Since the 1950s, the nuclear energy industry has undergone continual, even if incremental, innovation and development. One of the greatest areas of research is nuclear fuel, especially fuel for the light water reactor (LWR) classes of boiling water reactors (BWRs) and pressurized water reactors (PWRs). From the start, BWR and PWR fuel technologies are designed with a negative moderator temperature coefficient to assure a self-limiting behavior during power excursion events. In this frame, BWR and PWR fuel has evolved over time, both in the materials that it is made of and how it is placed inside the core of the reactor, and optimizations have been pursued that enhance fuel performance and reliability. Although the packaging of BWRs and PWRs are quite different, similar materials and geometry optimization techniques have been used to improve performance in both types of reactors.
AREVA NP has been at the forefront of nuclear fuel development since the invention of LWR fuel and has designed a robust investigation to support the DOE’s EATF programme. Aligned with the strict requirements to achieve LTA readiness in 2022, AREVA NP has proposed a tiered system that can deploy Zirconium alloy fuel rods coated with Chromium (Cr) in LTAs in advance of the 2022 deadline.
Chromium coated Zirconium alloy cladding, developed by the CEA within the French Nuclear Institute (AREVA, CEA and EDF), and achieves added protection against high temperature oxidation in a severe accident. The protective Chromium coating gives control room operators additional time to return the plant to normal or shut down conditions before the onset of fuel damage. When paired with AREVA NP’s Cr2O3 pellet design, these fuel rods can retain fission gas better than standard UO2 and may provide additional steam and water resistance in the event of a fuel rod rupture. AREVA NP has also embarked on SiC/SiC composite cladding development within the French Nuclear Institute to further enhance accident tolerance.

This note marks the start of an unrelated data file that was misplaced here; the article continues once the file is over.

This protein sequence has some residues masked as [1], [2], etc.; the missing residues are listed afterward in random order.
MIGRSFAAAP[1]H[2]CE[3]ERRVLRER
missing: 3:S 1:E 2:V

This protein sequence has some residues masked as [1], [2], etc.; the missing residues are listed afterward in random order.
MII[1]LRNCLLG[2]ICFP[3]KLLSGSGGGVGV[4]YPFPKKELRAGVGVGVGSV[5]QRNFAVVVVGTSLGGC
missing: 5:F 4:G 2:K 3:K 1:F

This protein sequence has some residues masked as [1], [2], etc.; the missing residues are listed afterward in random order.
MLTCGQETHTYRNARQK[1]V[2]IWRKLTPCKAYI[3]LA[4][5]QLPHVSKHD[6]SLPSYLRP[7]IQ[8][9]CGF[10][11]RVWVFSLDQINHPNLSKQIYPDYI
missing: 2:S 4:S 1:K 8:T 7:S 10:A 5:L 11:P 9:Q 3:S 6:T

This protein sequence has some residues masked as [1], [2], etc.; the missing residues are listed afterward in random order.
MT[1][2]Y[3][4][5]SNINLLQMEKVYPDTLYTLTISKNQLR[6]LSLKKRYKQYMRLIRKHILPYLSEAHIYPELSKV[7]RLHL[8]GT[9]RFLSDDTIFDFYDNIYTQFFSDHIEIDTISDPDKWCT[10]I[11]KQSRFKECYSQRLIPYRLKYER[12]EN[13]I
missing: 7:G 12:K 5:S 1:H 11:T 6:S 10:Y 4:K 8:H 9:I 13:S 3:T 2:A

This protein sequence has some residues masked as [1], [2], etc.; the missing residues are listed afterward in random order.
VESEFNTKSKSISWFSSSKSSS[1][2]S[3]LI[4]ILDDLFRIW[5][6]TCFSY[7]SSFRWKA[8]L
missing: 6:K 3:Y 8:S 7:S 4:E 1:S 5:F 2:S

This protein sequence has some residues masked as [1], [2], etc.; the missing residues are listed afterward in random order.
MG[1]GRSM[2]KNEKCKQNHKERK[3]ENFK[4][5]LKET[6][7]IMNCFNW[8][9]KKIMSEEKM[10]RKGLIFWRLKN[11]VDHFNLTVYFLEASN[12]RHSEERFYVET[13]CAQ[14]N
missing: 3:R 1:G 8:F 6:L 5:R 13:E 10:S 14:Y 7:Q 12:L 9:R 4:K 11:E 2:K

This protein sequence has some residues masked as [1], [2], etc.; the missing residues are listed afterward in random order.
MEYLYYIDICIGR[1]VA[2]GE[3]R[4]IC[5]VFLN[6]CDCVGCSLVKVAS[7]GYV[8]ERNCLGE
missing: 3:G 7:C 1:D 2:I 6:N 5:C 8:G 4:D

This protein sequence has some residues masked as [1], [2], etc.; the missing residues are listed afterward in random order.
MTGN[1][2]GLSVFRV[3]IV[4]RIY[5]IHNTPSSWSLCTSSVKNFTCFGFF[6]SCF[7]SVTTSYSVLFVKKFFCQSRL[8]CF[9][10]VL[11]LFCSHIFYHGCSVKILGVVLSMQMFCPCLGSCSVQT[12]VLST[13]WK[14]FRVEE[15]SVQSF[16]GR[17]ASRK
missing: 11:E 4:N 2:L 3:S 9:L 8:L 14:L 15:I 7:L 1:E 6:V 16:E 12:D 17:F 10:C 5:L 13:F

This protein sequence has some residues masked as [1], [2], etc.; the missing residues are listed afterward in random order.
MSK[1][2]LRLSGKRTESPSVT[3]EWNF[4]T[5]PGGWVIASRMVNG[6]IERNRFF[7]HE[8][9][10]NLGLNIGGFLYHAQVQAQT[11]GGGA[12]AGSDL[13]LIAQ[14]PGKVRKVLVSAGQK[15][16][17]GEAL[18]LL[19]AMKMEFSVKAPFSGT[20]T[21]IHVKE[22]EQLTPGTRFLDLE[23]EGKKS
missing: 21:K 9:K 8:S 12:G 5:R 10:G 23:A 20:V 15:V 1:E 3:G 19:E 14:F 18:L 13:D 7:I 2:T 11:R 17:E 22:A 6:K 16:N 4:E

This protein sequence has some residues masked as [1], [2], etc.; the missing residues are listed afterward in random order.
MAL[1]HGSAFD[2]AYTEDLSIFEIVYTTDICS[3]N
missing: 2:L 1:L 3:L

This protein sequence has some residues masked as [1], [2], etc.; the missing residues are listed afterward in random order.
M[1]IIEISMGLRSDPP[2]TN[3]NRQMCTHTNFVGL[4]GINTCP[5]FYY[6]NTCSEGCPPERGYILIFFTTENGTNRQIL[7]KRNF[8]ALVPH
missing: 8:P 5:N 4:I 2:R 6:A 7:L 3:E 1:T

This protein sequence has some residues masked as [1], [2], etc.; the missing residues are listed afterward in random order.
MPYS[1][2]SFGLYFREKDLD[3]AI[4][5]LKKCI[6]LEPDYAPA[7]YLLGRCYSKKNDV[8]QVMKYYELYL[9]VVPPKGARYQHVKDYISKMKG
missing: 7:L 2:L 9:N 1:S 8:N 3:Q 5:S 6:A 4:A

Separately, the Electric Power Research Institute (EPRI) has partnered with AREVA Federal Services, a subsidiary of the US-based AREVA Inc, to develop a Molybdenum cladding that can resist extreme temperatures and especially maintain cool-able geometry in accident conditions.
View the full story at Nuclear Engineering International.